Back pain is one of the most common conditions that physical therapists treat. It can occur from a variety of reasons, and impact each person differently, but one thing is for sure – no one wants it. If left untreated, back pain can get in the way of daily activities such as work, exercising, and spending time with family and friends. How much do you know about back pain? Put your knowledge to the test with the following quiz!
Low back pain is a common disorder that affects 84% of adults at some point in their lives. The good news about this is that most back pain gets better without needing imaging (Xrays, MRIs). In most cases, imaging is an unnecessary intervention, particularly in the first six weeks, that costs a significant amount of money to patients. One study found no long-term difference between patients who underwent surgery and those who only did conservative management (therapy) for sciatica. Also, it was found that low back fusion surgery was not more effective than conservative management (therapy) when treating chronic low back pain in patients with lumbar spine pathologies and leads to greater long-term complications such as instability above and below the level of fusion.
Many people throughout their lives have encountered back pain. In fact, as many as two-thirds of adults will be affected by back pain at some point in their lives. Anyone that has had to deal with back pain knows how difficult it can be. However, back pain comes with difficulty in determining what treatment options are best, what will happen if I can’t work, and what can I do to make sure this back pain doesn’t happen again.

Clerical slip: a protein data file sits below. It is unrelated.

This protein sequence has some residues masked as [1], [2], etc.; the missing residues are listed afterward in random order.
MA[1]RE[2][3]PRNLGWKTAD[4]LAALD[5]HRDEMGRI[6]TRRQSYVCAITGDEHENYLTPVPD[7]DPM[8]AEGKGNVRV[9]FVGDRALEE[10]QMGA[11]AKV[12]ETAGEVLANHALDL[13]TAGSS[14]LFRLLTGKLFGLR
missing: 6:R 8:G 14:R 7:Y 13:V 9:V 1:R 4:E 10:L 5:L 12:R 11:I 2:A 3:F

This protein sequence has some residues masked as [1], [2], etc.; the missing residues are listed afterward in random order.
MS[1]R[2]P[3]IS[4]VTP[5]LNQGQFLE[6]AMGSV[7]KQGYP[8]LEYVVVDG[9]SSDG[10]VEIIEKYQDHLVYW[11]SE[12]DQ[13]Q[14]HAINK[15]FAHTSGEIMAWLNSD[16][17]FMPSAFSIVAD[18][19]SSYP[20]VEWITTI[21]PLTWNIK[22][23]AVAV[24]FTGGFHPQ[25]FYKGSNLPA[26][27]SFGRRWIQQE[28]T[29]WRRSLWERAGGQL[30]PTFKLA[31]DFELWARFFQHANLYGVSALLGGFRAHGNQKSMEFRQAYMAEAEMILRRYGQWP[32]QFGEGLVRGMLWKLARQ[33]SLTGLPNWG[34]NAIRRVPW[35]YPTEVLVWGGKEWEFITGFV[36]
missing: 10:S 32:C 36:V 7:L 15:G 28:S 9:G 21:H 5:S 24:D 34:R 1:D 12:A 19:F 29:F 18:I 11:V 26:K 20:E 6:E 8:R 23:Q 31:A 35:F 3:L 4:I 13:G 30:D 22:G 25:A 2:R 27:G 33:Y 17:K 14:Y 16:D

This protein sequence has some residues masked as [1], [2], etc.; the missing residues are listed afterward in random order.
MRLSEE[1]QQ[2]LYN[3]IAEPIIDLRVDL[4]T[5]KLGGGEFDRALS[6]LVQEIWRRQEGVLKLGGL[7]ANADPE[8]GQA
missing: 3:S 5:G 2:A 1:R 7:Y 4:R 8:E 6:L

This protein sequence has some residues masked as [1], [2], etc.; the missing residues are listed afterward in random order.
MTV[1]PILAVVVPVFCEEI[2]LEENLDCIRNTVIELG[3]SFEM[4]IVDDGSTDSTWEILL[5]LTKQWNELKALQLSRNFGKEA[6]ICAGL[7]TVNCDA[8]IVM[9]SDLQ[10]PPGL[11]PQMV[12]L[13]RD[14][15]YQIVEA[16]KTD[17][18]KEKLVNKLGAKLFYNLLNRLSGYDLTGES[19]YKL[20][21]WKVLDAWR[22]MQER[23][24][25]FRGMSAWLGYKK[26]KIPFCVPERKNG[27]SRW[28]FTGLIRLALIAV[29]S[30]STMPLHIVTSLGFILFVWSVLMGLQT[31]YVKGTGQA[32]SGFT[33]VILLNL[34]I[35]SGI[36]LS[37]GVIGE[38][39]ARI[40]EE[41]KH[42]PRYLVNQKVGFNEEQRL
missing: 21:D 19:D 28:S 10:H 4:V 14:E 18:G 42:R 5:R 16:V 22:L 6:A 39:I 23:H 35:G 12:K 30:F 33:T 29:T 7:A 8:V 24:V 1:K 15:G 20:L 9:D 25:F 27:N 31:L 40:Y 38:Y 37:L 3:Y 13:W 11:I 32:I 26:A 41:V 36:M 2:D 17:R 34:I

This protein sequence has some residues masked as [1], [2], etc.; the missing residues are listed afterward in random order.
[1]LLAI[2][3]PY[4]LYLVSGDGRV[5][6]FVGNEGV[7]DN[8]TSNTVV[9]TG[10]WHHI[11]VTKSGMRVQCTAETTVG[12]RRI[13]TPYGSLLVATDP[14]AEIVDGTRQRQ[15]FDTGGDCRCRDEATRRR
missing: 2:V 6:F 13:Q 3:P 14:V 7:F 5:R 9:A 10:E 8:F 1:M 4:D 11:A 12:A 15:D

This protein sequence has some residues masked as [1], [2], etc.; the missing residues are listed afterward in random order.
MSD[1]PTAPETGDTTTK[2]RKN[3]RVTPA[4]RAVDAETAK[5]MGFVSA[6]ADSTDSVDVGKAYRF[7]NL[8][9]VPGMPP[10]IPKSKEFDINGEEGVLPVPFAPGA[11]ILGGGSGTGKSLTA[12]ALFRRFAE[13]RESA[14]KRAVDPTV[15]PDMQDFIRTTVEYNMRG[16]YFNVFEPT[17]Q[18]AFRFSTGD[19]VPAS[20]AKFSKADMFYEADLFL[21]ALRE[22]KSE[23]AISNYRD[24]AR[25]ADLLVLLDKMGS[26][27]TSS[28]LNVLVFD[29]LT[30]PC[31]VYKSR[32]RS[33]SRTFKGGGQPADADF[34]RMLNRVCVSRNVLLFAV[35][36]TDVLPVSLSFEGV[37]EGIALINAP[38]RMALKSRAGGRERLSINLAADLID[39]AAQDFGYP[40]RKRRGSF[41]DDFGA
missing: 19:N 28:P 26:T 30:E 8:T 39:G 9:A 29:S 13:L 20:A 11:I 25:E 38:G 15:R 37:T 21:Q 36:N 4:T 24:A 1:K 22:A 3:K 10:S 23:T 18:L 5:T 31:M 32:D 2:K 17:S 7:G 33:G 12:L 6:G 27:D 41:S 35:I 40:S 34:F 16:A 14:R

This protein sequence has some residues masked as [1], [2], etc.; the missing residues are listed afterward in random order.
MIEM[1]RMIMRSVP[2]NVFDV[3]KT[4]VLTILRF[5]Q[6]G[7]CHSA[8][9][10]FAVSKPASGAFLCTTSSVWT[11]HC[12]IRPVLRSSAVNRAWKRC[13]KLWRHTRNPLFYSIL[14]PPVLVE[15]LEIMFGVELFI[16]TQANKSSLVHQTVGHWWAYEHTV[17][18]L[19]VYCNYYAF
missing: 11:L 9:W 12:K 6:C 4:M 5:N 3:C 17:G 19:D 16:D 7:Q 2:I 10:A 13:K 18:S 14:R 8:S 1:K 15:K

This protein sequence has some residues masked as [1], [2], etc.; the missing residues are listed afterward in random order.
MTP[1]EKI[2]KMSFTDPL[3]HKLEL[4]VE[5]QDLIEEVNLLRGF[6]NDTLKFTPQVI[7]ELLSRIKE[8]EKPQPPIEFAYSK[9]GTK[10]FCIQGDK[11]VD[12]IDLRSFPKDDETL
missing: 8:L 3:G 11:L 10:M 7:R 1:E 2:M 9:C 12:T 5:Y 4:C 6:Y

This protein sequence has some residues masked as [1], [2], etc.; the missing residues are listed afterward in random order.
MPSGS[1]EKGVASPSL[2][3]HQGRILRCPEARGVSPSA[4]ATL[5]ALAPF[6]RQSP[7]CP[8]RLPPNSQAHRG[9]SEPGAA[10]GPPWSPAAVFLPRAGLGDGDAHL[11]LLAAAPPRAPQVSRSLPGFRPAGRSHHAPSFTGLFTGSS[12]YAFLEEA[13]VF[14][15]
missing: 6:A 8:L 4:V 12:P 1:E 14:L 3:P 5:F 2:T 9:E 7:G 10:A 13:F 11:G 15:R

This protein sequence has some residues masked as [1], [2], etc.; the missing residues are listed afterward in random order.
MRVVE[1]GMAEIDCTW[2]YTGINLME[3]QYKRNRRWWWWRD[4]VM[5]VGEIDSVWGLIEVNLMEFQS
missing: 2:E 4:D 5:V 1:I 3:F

The Athletico blog has many resources available to its readers about mitigating and finding relief for back pain. I intend to provide a few more ways to help manage back pain in this blog. This blog will give you a framework to help manage your symptoms and get some form of relief to allow you to live your life with less pain and give you a sense of self-efficacy to help manage your back pain symptoms.
At the height of the pandemic, physical and occupational therapists started seeing a record number of repetitive strain injuries resulting from working from home. Many were sent home to continue working but were not prepared to do so successfully.
Low back pain is one of the most common and debilitating diagnoses that physical therapy can help improve. It is estimated that 60-70% of people throughout the world will suffer from low back pain at some point during their life. In the United States, it is estimated that 149 billion work days are lost every year from low back pain, costing workers and companies between $100-200 billion dollars each year. Lower back pain or pain in the lumbar spine can be from occupational postures such as sedentary desk work that may lead to poor posture, heavy labor job demands, and being overweight. Evidence shows that core strengthening through a physical therapy program will help alleviate pain.
Many people experience back pain and, as you may know, symptoms can vary. Sometimes back pain is sharp and located off to one side. Pain can also be isolated to the low back or travel into the buttock or down the leg. Oftentimes, pain occurs with certain positions or movements. Although the source of back pain can be located in the lumbar spine, it can also be related to a joint where the spine meets the pelvis, called the sacroiliac joint.
Upper cross syndrome and lower cross syndrome are terms heard within the world of medicine that, on the surface, sound a little intimidating. However, each term simply refers to muscle weakness and tightness in certain areas of the body that may be contributing to pain and/or reduced functional level. Each “syndrome” entails two predominant areas of muscle tightness and two predominant areas of muscle weakness. Often times, these limitations occur as a result of impaired posture and can lead to pain. Once identified, both upper cross and lower cross syndromes can be effectively treated and managed with physical therapy care.